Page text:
y = cos(2t), y = sin(2t);

t is greater than or equal to -pie and less than or equal to pie.

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- Jun 24th 2008, 08:06 PMcityismineHow do i convert this into a rectangular equation
y = cos(2t), y = sin(2t);

t is greater than or equal to -pie and less than or equal to pie. - Jun 24th 2008, 09:21 PMmr fantastic
- Jun 25th 2008, 08:34 AMMathstud28
Just so you know, given

$\displaystyle x=a\cos(n\theta)$

and $\displaystyle y=a\sin(n\theta)$

You will always get a circle of radius a

$\displaystyle x^2+y^2=a^2\cos^2(n\theta)+a^2\sin^2(n\theta)=a^2$

and if you have

$\displaystyle x=a\cos(n\theta)$

and

$\displaystyle y=b\sin(n\theta)$

You will get an ellipse

$\displaystyle \frac{x^2}{a^2}+\frac{y^2}{b^2}=\frac{a^2\cos^2(n\ theta)}{a^2}+\frac{b^2\sin^2(n\theta)}{b^2}=1$ - Jun 25th 2008, 09:10 AMgalactusQuote:

**-pie**and less than or equal to**pie**.

- Jun 25th 2008, 06:30 PMcityismine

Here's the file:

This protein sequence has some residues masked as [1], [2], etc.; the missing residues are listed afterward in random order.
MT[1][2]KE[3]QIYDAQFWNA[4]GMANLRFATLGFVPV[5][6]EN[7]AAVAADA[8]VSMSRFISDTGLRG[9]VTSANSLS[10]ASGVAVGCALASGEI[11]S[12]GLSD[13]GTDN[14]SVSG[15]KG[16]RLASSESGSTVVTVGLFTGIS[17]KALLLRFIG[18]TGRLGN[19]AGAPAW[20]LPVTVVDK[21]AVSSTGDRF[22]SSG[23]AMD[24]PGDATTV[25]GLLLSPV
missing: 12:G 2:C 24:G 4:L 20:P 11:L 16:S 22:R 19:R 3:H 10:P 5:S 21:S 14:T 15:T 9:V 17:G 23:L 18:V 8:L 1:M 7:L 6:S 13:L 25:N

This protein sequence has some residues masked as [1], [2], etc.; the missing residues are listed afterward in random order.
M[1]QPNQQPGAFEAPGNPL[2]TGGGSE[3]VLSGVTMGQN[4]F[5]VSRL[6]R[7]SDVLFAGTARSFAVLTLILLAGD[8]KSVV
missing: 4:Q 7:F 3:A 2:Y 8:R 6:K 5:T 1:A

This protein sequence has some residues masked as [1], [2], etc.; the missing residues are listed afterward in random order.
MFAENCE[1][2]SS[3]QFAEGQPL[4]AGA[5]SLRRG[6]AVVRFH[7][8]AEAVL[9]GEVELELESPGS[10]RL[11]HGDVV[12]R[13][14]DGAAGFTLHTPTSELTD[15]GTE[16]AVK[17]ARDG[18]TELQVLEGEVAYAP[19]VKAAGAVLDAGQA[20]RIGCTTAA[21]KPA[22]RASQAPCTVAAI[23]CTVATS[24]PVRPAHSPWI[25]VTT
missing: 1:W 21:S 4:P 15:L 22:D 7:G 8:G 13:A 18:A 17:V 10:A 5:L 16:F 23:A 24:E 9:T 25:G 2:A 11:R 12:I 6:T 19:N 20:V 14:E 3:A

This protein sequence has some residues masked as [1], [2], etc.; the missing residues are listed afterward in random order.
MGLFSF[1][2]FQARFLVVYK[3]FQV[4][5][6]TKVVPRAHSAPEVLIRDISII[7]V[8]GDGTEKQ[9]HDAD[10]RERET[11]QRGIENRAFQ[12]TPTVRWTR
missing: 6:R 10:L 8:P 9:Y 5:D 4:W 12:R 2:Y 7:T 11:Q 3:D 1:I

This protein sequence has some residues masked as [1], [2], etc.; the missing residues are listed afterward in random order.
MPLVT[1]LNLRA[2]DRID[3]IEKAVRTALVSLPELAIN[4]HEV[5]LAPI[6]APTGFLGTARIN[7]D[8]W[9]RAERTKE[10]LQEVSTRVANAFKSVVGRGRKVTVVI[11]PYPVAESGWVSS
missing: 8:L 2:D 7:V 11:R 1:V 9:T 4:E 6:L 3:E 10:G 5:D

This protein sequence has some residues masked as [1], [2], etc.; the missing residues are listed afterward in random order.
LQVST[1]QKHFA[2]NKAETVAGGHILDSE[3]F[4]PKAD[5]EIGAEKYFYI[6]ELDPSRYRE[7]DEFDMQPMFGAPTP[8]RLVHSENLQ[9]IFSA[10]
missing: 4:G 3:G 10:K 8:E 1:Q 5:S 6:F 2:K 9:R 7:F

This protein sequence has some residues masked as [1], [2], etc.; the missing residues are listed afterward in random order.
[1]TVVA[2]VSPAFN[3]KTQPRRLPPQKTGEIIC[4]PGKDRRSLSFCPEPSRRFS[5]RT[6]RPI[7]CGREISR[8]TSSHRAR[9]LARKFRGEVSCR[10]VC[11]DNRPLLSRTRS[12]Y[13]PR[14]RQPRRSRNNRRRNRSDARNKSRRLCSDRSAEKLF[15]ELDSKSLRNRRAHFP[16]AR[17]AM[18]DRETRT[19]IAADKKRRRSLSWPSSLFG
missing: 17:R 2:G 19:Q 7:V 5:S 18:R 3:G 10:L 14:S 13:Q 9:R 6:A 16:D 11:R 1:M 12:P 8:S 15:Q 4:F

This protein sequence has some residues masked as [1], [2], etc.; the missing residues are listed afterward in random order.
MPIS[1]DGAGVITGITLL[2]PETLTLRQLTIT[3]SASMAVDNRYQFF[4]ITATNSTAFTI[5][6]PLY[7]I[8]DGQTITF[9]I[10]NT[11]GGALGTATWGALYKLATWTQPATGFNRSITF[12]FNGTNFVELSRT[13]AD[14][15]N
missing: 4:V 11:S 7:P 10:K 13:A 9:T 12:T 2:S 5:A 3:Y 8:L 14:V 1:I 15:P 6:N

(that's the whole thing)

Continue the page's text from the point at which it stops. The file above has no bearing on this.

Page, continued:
The answer in the back of the book is: y=(1/2)x^2-1

Is the answer in the book wrong? - Jun 25th 2008, 06:37 PMMathstud28
- Jun 25th 2008, 07:09 PMmr fantastic
If the parametric equations were actually $\displaystyle x = \cos t$ and $\displaystyle y = \cos (2t)$ then the cartesian equation would be $\displaystyle y = 2x^2 - 1$ ........

If the parametric equations were actually $\displaystyle x = 2 \sin t$ and $\displaystyle y = \cos (2t)$ then the cartesian equation would be $\displaystyle y = 1 - \frac{x^2}{2}$ ........

Are the equations you posted correct? - Jun 25th 2008, 08:29 PMcityismine
Yes, I posted them correctly, I just double checked. I guess it's a typo in the book.